As I noted, I don't see the gap between Ricci and Gardner offensively as massive in the playoffs. Ricci did show he had some measure of offensive ability in the playoffs in those two decent years- I don't see the offence of our third-line as down the tubes because of Ricci.

However similar March and Goldsworthy are in the regular season, this isn't the regular season, this is the playoffs, and March just plain destroys Goldsworthy offensively in the playoffs. Goldsworthy being a two-time 20 goal scorer is almost meaingless considering he was never able to bring that kind of production to the playoffs.

Being in the HHOF isn't everything- some guys in that era get put in and left out mistakenly, as I think you have argued previously, Not that I am saying Scanalan is an undeserving hall of famer, just saying that Cotton has a lot more evidence to back him up.

Fact is, for their times, Cotton and March were good playoff producers, and Ricci produced well in a couple of playoffs himself. I don't see how you have a "vast offensive edge". Goldsworthy did nothing in playoff production. You said it yourself, Scanalan is not a great offensive player- his resume is still a mystery to me, and likely voters. The only clear offensive edge you have on third lines is at centre, and it's not that big in the playoffs, so I don't see how your offensive edge is vast or how your third-line will score much more than ours.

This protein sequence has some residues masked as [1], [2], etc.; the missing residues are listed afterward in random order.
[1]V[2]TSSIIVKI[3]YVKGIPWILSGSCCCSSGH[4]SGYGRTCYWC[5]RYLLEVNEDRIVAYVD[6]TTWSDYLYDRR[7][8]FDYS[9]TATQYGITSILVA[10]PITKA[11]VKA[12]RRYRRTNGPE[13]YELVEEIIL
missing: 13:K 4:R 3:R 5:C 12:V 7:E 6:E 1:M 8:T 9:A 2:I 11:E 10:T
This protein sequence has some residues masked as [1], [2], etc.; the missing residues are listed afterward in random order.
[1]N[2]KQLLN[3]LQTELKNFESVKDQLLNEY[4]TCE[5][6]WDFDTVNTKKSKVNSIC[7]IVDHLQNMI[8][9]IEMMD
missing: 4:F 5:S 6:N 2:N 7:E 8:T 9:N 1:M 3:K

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09-03-2009, 08:57 PM
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I keep having to refer to this, so I am just going to paste it here.


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09-03-2009, 09:22 PM
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[QUOTE=seventieslord;20975371]
Quote:
- Himes' ability to play in the playoffs is a question mark, not nonexistant as you've made it out to be. Along with Worters, the guy carried the Americans for years. The numerous quotes about his play show that he was a real dynamo who was too often left doing things himself. McGimsie was not merely a Gilmour/Blachford/Hooper offensively - he led the Manitoba league one year and was a distant 3rd another time. But he's no Himes. Himes was THE man in New York for close to a decade; McGimsie was always playing second banana to Tommy Phillips. His highlights (and they are good highlights) are placing 8th in cup scoring in 1903 (3G, 2 GP) and winning the cup with Kenora briefly in 1907 (1G, 2 GP - Kenora scored 12 goals). He was then replaced by ringers Alf Smith and Rat Westwick for the defense of the title. So yes, he has somewhat of a playoff resume, but it's not very extensive either. Himes has a much longer and more impressive regular season record, and it's not exactly his fault he has no playoff record. Overall, the better offensive player will be Himes, and it's not close. Boiling it down to a simple "playoffs vs. playoffs" comparison doesn't fly.